Love Stories

Baby boomers saw the divorce rate soar and the marriage rate plummet among their peers -- but some of them managed to build long-lasting unions anyway.

February 14, 1999|By STEPHANIE SHAPIRO | STEPHANIE SHAPIRO,SUN STAFF

Baby boomers saw the divorce rate soar and the marriage rate plummet among their peers -- but some of them managed to build long-lasting unions anyway.

The current calculated blitz of '60s nostalgia would have you believe that everyone was a tie-dyed-in-the-wool hippie back then. Not true. For every boomer president who probably inhaled, there is a boomer special prosecutor who probably tried to sell you a Bible.

And as free-loving as the '60s now appear through the media's gauzy lens, it was a distinctly unromantic time. A hard rain fell on matrimony, even as it peaked in 1969. The divorce rate soared, and the marriage rate plummeted. The aftershocks of Vietnam and the women's movement are two obvious causes.

The oldest boomers found that the "world had totally changed. Many of those people discovered that all of their expectations [from marriage] couldn't be met," says Cheryl Russell, author of the 1993 book "The Master Trend: How the Baby Boom Generation is Remaking America."

Younger boomers paid heed and delayed marriage.

For African-Americans, celebrating civil rights gains but losing jobs and respect in crumbling urban centers, marriage and divorce statistics are even more dreary.

So how did any couple endure the revolution? Russell says it was "almost the luck of the draw" to find "somebody [with whom] you have something in common. ... And the bond remains despite all this social change around you."

The following Baltimore-area couples have their own ways of explaining their enduring affection.

One couple carved a life together in the midst of a racist society. Another couple was grazed by Vietnam. A third met as political activists.

On this Valentine's Day, though, their stories lead to common ground. Gloria and Thomas "Bunny" Weaver, Kathy and Dennis Curl, Claudia Leight and Dean Pappas all point to similar constants in their marriages: a supportive community of family and/or old friends, and a willingness to change and grow -- together, not apart.

Bunny Weaver and Gloria Shorter grew up in segregated Baltimore, and knew what it was like to drink from separate fountains and suffer ego-crushing slights. They saw their community torn apart by riots after Martin Luther King Jr. was murdered in 1968. Within their marriage, they worked to build shelter. Today, they are a middle-class, middle-aged black couple who made it through the storm.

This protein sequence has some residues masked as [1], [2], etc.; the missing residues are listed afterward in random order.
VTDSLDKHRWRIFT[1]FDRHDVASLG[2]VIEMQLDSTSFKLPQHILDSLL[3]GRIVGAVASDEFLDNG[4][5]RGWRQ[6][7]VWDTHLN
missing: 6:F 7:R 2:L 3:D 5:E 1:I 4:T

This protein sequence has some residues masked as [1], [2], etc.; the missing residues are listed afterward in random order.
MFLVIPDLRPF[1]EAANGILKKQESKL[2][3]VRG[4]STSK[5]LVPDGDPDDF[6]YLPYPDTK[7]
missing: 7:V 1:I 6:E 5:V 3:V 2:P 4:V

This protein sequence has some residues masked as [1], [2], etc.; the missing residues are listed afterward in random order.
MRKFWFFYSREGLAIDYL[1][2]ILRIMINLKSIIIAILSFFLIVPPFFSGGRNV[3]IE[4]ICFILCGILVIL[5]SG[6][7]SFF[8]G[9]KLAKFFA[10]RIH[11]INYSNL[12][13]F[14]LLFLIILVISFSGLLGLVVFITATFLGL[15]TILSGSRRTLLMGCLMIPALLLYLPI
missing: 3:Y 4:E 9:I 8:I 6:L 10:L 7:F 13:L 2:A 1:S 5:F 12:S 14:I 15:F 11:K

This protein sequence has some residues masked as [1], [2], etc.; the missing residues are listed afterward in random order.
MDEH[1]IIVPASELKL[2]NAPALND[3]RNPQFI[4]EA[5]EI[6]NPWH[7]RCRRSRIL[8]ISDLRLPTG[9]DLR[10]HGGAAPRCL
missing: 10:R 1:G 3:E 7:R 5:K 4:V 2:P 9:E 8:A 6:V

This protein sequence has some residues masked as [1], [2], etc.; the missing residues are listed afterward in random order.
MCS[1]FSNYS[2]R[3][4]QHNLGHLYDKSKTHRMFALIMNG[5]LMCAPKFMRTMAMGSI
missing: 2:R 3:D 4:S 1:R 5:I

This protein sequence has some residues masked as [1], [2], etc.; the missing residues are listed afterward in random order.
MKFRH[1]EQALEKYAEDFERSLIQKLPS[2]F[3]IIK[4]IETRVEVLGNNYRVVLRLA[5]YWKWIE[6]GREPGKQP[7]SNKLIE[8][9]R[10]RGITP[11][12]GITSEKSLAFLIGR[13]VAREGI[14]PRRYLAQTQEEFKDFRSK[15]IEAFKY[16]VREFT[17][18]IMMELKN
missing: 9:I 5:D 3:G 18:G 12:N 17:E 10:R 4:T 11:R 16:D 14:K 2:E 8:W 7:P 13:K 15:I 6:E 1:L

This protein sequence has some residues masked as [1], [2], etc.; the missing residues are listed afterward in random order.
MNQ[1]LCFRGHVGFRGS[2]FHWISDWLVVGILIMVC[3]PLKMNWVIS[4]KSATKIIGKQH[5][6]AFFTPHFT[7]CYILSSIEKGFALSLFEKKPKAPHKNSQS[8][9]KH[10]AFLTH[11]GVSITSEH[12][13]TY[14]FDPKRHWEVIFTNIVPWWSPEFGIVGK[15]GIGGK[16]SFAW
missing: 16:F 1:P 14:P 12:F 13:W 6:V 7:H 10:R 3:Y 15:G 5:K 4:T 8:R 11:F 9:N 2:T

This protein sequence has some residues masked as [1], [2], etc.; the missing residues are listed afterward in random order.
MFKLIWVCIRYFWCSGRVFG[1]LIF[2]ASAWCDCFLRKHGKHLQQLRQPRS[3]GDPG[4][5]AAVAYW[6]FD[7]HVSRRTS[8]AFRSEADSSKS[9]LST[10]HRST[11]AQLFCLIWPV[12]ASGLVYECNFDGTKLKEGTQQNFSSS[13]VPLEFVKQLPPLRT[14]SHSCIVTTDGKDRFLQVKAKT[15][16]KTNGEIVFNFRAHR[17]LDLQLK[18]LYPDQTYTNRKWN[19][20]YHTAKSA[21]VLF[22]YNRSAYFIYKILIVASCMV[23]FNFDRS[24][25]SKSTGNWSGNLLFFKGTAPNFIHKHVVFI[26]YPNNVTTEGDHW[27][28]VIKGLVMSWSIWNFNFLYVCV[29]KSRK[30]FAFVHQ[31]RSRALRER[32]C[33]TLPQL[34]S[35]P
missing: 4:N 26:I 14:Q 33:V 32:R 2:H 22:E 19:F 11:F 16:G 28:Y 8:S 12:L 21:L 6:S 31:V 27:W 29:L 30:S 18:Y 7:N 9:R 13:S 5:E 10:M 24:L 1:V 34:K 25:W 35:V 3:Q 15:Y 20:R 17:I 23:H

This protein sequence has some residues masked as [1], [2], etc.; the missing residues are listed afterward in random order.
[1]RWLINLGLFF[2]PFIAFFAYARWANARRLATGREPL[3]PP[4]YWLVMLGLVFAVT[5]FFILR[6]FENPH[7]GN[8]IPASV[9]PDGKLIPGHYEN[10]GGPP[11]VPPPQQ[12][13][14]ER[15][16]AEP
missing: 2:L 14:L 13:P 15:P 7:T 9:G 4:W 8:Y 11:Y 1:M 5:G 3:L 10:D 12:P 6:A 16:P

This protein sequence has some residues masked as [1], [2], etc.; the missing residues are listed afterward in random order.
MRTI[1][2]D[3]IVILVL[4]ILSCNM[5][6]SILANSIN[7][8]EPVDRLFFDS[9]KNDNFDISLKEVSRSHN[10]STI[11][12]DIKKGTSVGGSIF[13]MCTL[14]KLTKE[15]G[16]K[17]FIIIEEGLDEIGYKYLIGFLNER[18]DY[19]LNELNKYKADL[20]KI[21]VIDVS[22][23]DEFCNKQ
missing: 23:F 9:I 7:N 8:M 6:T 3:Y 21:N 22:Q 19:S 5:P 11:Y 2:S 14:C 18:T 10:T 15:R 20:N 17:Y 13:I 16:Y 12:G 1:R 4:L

At Edmondson High School, Bunny and Gloria had eyes for one another, but never followed through. After graduation in 1966, they bumped into each other from time to time. Finally, at a party, they truly met.

"Didn't you go to Edmondson?" Bunny asked.

"You know I did," Gloria replied.

Smokey Robinson played on the stereo and they danced.

They married in 1970.

At first, Bunny took the "I'm the man and I'm in charge" approach. They soon had a baby son, and he expected his wife to stay home. In a world that often denied black men their dignity, home was one place a man could exert his authority.

After two and a half years, though, Gloria was offered a job as a clerk typist with the Commercial Credit company. "What about the baby?" Bunny asked. Gloria had already secured a place in day care, "just in case."

Bunny remembered that his father always turned his check over to his mother. He knew his mother and two sisters often felt stifled by society's limited expectations for them. He had watched a friend's marriage collapse after six months, because his wife was "not going to have him tell her what she could or couldn't do."

Bunny changed.

A Super Fresh produce clerk for 33 years, he puts it this way: "I can't be right all the time."

Gloria stayed with Commercial Credit for 15 years and recently retired as an executive secretary at USF&G.

Other current events swirled around the Weavers' union. Bunny was not drafted, but many friends were. He believes he was spared the disillusionment of veterans who could no longer embrace their former way of life. He remembers one buddy, in particular. "He said to me, 'I went away and I came back a real angry man. I went through something I shouldn't have had to go through, and my wife is still living the way we were when we first got married.' "

The Weavers continued to encounter discrimination in their day-to-day lives outside home. But years of practice allowed them to leave their anger at the door, Bunny says. And he held no truck with acquaintances who blamed "the white man" for their own miscalculations. He knew that providing for his family was his responsibility, and there was no way he would use oppression as an excuse for not doing so.

The Weavers live in Bunny's childhood Cherry Hill home. Both 50, they continue to socialize with the same high school friends. Their faith in God is strong. So are their ties to two grown children and two grandchildren.

And Bunny likes to joke that he is more often than not the odd man out in family disagreements.

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